Beyond robots: AI automation in manufacturing is about visibility and flexibility

Data-backed predictions are king in the factories of the future.
article cover

Machina Labs

· 5 min read

In late February 2020, weeks before the World Health Organization declared a global pandemic, MIT professor David Simchi-Levi, in an article cowritten with Pierre Haren, predicted the closure of manufacturing plants that would lead to toilet paper shortages and supply chain chaos globally.

Simchi-Levi, who leads the MIT Data Science Lab, made those projections with the help of his “Risk Exposure Index,” a mathematical model that predicts the impact of disruptions (like pandemics or volcanic explosions) on a supply chain.

According to Simchi-Levi, streamlining manufacturing, which is, as the pandemic demonstrated, particularly susceptible to disruption, requires a shift in how companies think about risk: Rather than measuring the likelihood that a disruption will occur, the focus should be on building resilience—which he defines as the ability to respond quickly when and where shocks do occur—and which requires much more flexibility than most manufacturing processes have today.

So, how to implement a flexible, resilient approach and ensure products are on shelves to meet consumer demand, rain or shine? With an immense amount of data and a little help from AI.

Software solutions and simulating risk

“AI is not about automation, it’s about bringing intelligence to automation,” explained Azita Martin, VP and GM of retail AI at accelerated computing company Nvidia.

Martin pointed to Omniverse, Nvidia’s simulation software, which creates a “digital twin” of a factory—an accurate digital representation of the physical environment.

Then, in what Nvidia calls the “industrial metaverse,” companies can test out different factory layouts and make optimization decisions aided by real-time updates on the physical space, she said. That’s a solution that can double throughput at pilot distribution centers, Martin added.

Meanwhile, machine health company Augury is making predictions about mechanical failures before they happen, in an attempt not to replace technicians working on those machines, but to help factories avoid disruptions caused by malfunctioning machines.

“If you’re able to tell a manufacturer that one of their key components is going to have a failure months or weeks before it actually fails, you can put it on a planning horizon,” Brian Richmond, head of solution architecture at Augury, told Retail Brew. “It gives you the ability to plan the plant, and quit letting the plant plan you.”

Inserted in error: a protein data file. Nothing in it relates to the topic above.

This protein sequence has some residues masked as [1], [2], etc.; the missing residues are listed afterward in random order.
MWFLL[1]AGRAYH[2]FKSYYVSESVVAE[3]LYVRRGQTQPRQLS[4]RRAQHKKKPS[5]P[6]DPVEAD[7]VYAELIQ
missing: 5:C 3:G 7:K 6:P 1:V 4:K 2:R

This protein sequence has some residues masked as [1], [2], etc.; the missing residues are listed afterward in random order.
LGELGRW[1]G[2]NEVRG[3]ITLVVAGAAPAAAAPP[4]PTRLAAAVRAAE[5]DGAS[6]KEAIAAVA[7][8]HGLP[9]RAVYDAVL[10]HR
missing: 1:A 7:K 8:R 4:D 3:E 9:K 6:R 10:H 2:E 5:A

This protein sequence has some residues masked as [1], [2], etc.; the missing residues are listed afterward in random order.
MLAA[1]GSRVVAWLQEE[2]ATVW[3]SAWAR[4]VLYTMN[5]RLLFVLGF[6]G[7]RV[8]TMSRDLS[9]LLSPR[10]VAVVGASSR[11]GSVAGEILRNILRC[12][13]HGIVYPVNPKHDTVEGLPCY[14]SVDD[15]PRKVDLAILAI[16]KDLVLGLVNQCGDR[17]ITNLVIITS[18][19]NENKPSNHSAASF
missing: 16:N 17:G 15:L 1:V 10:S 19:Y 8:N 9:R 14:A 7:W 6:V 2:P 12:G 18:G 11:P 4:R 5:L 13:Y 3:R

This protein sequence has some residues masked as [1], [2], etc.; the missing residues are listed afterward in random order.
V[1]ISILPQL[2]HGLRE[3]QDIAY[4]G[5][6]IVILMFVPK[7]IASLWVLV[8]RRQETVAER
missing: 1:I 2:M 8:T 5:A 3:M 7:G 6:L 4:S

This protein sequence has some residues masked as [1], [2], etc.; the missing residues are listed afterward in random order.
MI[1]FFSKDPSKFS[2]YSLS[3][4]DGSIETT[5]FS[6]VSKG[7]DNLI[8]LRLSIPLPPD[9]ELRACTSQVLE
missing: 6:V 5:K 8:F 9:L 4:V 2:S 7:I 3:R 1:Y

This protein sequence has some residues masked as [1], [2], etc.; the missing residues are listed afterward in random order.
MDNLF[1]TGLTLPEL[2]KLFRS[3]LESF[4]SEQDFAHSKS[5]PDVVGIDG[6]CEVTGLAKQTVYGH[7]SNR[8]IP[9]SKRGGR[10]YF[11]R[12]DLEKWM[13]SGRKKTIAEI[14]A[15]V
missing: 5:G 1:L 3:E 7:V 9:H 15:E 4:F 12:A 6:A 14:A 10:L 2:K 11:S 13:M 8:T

Augury’s sensors, which collect data about vibration and temperature to diagnose malfunctions, are currently used in factories for everything from consumer packaged goods manufacturing to lumber and paper, Richmond said.

That technology is designed to augment human work rather than replace it, but there’s no denying that over time, AI-powered automation will change the landscape of factory work.

Retail news that keeps industry pros in the know

Retail Brew delivers the latest retail industry news and insights surrounding marketing, DTC, and e-commerce to keep leaders and decision-makers up to date.

“Long term, it’s about giving [companies] the ability to make decisions with the most amount of data…as soon as possible,” Richmond told us.

What companies do with that data will impact workers like technicians, usually in the form of more customized training and upskilling, which ultimately make workers more valuable, rather than less, he explained.

Nvidia’s Martin said upskilling opportunities aren’t just for skilled workers. She pointed to automation combined with upskilling as a way for companies to deal with high turnover rates in places like warehouses and factories.

“Upskilling really is going to [create] career opportunities,” Martin said. “There will be some transition, but we’ve never seen that people are going to be fully replaced.”

The robot factor

That’s not to say that building agile factories is all about software.

Ed Mehr, a former SpaceX engineer and the CEO and co-founder of Machina Labs, is tackling the challenge of making factories that are product-agnostic, to reduce manufacturing costs and increase flexibility.

“Tomorrow, if Samsung or Bosch wants to make a new version [of a stove]...they have to invest a lot of money in making new molds, which can cost up to a million dollars, 50 weeks of lead time, and up to $80 million for new equipment,” he explained.

Machina’s AI-powered sheet metal “roboforming” eliminates that risk by enabling manufacturers to make changes quickly, he said.

Working up: Mehr says companies implementing this type of automation at production facilities will need to hire more skilled workers, such as software and robotics engineers, but that there will be other trickle-down impacts in the form of reshoring and job stability.

Automated factories are cheaper to operate, and companies will likely bring production closer to their end consumers in the US, Mehr said.

“Because these factories by nature are more flexible…it’s less likely that if a product [becomes] obsolete, a worker will lose their job, because you can just reprogram the factories,” he concluded.

It’s that type of flexibility that Simchi-Levi says is necessary to avoid the type of supply chain chaos caused by Covid-19. It isn’t easy to achieve—data collection and uniformity, on top of visibility issues with suppliers, make end-to-end visibility difficult—but it will ultimately allow companies to predict and respond to demand, he told us.

“If you can improve forecast accuracy, you can improve everything in your supply chain.”

Retail news that keeps industry pros in the know

Retail Brew delivers the latest retail industry news and insights surrounding marketing, DTC, and e-commerce to keep leaders and decision-makers up to date.